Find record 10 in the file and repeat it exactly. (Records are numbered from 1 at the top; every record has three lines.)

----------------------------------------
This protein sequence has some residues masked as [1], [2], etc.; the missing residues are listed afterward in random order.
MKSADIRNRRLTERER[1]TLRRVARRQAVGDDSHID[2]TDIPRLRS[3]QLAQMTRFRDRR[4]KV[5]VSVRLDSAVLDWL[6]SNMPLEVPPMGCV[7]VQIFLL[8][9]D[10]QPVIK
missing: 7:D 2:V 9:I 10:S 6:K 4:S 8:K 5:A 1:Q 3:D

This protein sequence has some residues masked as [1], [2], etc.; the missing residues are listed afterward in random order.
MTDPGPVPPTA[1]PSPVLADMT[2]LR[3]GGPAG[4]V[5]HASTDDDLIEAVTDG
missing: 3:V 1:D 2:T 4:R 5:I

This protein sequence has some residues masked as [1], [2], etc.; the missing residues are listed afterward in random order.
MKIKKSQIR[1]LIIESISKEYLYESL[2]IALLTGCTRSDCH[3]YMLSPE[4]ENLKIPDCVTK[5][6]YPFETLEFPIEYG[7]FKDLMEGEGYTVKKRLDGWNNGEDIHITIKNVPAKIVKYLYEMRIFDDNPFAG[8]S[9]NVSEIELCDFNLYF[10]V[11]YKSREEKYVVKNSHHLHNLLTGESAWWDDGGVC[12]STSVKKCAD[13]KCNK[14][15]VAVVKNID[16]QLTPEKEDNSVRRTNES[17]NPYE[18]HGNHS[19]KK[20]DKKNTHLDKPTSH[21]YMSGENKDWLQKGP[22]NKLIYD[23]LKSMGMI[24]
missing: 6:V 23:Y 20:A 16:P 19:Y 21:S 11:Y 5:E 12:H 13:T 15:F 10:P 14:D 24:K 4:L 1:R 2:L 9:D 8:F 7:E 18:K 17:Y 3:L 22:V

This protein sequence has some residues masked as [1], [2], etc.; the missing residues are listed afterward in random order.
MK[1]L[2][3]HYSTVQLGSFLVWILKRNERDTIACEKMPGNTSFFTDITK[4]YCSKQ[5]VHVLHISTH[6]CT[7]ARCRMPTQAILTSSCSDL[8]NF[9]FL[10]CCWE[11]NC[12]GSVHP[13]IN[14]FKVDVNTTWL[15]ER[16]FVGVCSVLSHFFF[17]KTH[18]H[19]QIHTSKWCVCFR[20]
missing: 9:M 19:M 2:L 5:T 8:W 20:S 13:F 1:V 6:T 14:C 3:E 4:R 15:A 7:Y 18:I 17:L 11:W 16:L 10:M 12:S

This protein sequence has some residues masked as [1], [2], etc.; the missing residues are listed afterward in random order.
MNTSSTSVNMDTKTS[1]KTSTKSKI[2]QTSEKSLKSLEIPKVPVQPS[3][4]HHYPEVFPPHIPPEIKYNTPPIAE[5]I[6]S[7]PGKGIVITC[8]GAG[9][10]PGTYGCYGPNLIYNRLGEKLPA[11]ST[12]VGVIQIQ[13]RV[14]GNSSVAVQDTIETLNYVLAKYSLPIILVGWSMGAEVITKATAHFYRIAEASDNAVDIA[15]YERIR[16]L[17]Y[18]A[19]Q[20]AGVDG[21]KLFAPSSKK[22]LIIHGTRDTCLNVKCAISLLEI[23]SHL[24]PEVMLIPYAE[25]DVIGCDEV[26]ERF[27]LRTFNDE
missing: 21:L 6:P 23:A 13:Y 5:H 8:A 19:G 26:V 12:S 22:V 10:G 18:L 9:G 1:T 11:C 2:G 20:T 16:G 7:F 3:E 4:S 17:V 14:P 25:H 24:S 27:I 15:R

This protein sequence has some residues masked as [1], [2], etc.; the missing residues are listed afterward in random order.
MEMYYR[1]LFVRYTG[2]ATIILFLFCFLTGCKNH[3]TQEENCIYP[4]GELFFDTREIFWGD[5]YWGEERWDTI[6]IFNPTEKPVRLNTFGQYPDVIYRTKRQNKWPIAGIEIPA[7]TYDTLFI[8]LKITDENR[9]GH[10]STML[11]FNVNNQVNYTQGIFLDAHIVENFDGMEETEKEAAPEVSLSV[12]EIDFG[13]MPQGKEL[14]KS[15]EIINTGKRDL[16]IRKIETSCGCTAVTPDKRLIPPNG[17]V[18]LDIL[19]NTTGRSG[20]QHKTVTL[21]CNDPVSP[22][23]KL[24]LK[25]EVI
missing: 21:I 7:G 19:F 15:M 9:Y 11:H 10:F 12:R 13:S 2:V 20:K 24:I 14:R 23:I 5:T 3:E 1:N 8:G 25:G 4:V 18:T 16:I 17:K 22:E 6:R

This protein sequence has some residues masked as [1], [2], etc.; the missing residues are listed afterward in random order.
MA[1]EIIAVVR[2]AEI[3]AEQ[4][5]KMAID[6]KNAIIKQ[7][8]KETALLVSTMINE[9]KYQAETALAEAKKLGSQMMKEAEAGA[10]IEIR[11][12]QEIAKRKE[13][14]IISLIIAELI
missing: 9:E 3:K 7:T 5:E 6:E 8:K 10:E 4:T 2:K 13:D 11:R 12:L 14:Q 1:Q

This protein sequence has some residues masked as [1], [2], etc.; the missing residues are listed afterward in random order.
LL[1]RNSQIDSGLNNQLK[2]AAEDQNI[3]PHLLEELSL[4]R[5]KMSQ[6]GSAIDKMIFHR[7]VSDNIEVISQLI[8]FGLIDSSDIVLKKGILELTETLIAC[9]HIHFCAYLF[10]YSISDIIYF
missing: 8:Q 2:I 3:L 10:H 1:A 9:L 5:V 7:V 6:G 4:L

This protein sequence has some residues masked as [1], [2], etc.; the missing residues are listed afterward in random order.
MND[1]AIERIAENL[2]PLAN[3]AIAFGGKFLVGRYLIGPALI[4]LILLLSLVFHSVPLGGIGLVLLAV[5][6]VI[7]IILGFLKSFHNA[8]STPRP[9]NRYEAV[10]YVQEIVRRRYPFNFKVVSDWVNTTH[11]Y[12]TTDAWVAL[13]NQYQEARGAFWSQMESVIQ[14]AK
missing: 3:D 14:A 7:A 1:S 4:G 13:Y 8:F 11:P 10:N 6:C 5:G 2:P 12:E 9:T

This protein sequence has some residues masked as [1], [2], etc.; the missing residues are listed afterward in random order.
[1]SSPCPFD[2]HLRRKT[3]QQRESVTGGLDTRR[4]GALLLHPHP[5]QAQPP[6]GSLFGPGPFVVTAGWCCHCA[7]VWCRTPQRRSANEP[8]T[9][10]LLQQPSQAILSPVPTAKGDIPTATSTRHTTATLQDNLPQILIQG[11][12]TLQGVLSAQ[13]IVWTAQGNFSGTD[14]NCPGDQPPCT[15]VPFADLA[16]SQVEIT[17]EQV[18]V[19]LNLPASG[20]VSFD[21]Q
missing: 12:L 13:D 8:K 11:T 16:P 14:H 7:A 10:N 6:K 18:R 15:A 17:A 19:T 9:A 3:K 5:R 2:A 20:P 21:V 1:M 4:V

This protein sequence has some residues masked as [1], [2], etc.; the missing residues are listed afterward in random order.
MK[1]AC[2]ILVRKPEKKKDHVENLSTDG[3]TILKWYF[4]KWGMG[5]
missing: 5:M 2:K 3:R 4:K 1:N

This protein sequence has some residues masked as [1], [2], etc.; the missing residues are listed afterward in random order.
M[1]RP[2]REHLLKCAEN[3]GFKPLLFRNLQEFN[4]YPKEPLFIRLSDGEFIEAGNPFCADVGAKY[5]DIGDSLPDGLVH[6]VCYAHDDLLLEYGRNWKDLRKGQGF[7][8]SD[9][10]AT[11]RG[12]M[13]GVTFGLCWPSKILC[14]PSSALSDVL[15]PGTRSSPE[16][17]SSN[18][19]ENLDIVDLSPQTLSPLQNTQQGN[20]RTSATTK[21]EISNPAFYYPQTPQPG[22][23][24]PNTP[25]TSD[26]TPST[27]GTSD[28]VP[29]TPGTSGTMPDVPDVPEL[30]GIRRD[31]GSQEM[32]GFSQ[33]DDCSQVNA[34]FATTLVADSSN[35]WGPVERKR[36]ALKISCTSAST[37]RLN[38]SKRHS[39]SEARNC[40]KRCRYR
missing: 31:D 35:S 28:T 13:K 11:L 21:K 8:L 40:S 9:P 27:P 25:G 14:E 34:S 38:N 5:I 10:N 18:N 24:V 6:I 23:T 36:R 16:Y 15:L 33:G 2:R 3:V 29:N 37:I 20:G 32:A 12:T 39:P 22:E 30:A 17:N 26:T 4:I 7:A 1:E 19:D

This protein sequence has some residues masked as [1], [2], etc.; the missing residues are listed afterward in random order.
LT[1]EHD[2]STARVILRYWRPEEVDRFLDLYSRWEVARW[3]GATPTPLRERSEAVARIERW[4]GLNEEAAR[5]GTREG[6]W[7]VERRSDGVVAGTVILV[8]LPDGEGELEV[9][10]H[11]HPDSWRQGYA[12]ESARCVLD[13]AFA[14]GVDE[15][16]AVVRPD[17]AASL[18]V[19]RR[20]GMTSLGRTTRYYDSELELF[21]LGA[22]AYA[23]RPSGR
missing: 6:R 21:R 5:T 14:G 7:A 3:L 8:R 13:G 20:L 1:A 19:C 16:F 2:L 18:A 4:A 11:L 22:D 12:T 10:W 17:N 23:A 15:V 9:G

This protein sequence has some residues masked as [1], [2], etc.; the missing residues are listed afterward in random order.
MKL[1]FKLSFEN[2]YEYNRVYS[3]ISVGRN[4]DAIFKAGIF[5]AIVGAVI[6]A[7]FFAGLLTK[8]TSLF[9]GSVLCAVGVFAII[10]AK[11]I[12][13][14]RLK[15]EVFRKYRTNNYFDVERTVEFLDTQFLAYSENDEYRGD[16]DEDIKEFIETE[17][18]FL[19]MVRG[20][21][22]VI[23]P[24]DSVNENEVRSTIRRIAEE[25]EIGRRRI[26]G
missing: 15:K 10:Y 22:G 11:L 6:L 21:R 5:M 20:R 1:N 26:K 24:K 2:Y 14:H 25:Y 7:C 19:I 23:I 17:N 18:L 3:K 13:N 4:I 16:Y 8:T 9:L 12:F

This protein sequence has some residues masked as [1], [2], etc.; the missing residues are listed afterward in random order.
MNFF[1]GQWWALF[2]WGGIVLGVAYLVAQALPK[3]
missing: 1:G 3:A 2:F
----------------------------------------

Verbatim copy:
This protein sequence has some residues masked as [1], [2], etc.; the missing residues are listed afterward in random order.
[1]SSPCPFD[2]HLRRKT[3]QQRESVTGGLDTRR[4]GALLLHPHP[5]QAQPP[6]GSLFGPGPFVVTAGWCCHCA[7]VWCRTPQRRSANEP[8]T[9][10]LLQQPSQAILSPVPTAKGDIPTATSTRHTTATLQDNLPQILIQG[11][12]TLQGVLSAQ[13]IVWTAQGNFSGTD[14]NCPGDQPPCT[15]VPFADLA[16]SQVEIT[17]EQV[18]V[19]LNLPASG[20]VSFD[21]Q
missing: 12:L 13:D 8:K 11:T 16:P 14:H 7:A 10:N 6:K 18:R 15:A 17:A 19:T 9:A 3:K 5:R 2:A 20:P 21:V 1:M 4:V